“The Man Who Could Work Miracles” by H. G. Wells was published with the subtitle “A Pantoum in Prose” in the Illustrated London News in the summer 1898 edition, before being included in Tales of Space and Time in 1899. It deals with the complexities of both space and time and the scientific consequences of the actions of George McWhirter Fotheringay, described as “not a very exceptional man” (5), who acquires the miraculous power to realize his smallest whim just by imagining it. Fotheringay is apprehensive about his gift and tentatively practices lighting candles and turning water different colors. His miracles are mundane, and it is only when Fotheringay attends church on Sunday that he discloses his secret to the minister, Mr. Maydig, who sees the larger possibilities of the gift and sets about providing increasingly benevolent miracles for Fotheringay to perform. Fotheringay becomes apprehensive, not that he is performing extraordinary miracles but that he might not be ready for work the next morning. Maydig’s suggestion that he perform a biblical miracle and stop the rotation of the Earth results in the destruction of the world, leaving Fotheringay alone. After some careful thinking, he wills his power gone and everything as it was before he acquired his power, effectively erasing the entire story from his mind and returning the story to its beginning.
Wells’s story negotiates tensions between imaginative possibilities and scientific certainties in a complex mixture of scientific and logical reasoning that preempts many modern science fiction narratives. The story has been repeatedly used, and the double themes of mind over matter and maintaining the status quo rather than dealing with a phenomenon well beyond the understanding and ability of human beings speak of both human frailty and the cognitive superiority of the individual thinker. The story suggests the potentially disastrous consequences of ignoring and misunderstanding science but also establishes science as an impassionate constant, even against the power to perform miracles. The miracles represent the limitless possibilities of human beings but are set against individuals’ limited ability to comprehend the complete consequences of their actions. In addition, the confl ict between science and religion finds an interesting and ultimately unfulfilled expression in the story. Inherent in Fotheringay’s acquisition of the power to perform miracles but inability to master them is the human inability to comprehend the power of religion. The circumstances of Fotheringay’s biblical miracle and its disastrous result suggest, rather than science triumphing over religion, a connection between the two in which humans are ineffectual agents for the implementation of divine intervention. Through careful narrative positioning, Wells achieves a complex web of ideas that Michael Draper describes as a revival of 18th-century “clarity, detachment and narrative freedom.” The reader and narrator are afforded a privileged perspective and a secure position from which they alone can view the dangerously volatile nature of existence. The story ends optimistically, as Fotheringay, introduced as an individual “greatly addicted to assertive argument,” effectively thinks himself out of a cataclysmic situation to produce an effective, if slightly convenient, resolution.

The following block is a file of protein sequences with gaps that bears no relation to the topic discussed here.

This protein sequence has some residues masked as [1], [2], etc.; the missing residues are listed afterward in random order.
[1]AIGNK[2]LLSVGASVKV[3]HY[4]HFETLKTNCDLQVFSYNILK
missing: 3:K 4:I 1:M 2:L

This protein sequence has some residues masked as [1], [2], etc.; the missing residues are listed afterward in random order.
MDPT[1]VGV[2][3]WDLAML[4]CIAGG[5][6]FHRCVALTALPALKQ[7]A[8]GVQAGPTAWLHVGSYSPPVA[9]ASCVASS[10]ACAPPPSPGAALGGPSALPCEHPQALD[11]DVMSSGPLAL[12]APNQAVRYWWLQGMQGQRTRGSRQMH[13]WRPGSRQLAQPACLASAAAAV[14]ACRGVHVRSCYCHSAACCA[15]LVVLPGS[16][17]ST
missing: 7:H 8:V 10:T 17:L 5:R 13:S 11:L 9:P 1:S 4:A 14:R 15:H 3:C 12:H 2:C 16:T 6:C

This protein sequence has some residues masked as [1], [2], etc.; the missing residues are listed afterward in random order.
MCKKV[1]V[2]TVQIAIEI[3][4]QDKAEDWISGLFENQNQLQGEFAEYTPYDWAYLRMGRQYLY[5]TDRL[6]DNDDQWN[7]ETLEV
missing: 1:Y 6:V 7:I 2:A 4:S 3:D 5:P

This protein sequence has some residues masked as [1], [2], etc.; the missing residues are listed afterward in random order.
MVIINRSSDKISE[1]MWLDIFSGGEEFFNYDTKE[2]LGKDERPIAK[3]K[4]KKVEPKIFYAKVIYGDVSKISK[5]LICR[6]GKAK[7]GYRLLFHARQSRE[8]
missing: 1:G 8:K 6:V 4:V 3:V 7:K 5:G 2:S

At the end of the story Fotheringay resolves an uncontrollable situation with a modest understanding of his own limitations. He becomes a hero who saves the world precisely because he is not heroic and is willing to sacrifice his power to reestablish the balance between science and miracles. In “The Man Who Could Work Miracles,” Wells successfully navigates distinctions between fantasy and reality to produce exceptional science fiction writing that is at once believable and extraordinary. Wells depicts a world where the individual is powerless to act for the good of mankind, and while the story challenges our faith in an eternal stability of existence, it optimistically prioritizes the individual’s role in maintaining the balance of existence, suggesting that nothing is impossible but everything carries significant consequences.
Draper, Michael. H. G. Wells. London: Macmillan, 1987. Wells, H. G. Thirty Strange Stories by H. G. Wells. New York: Carroll and Graf, 1998.
Categories: British Literature, Literature, Short Story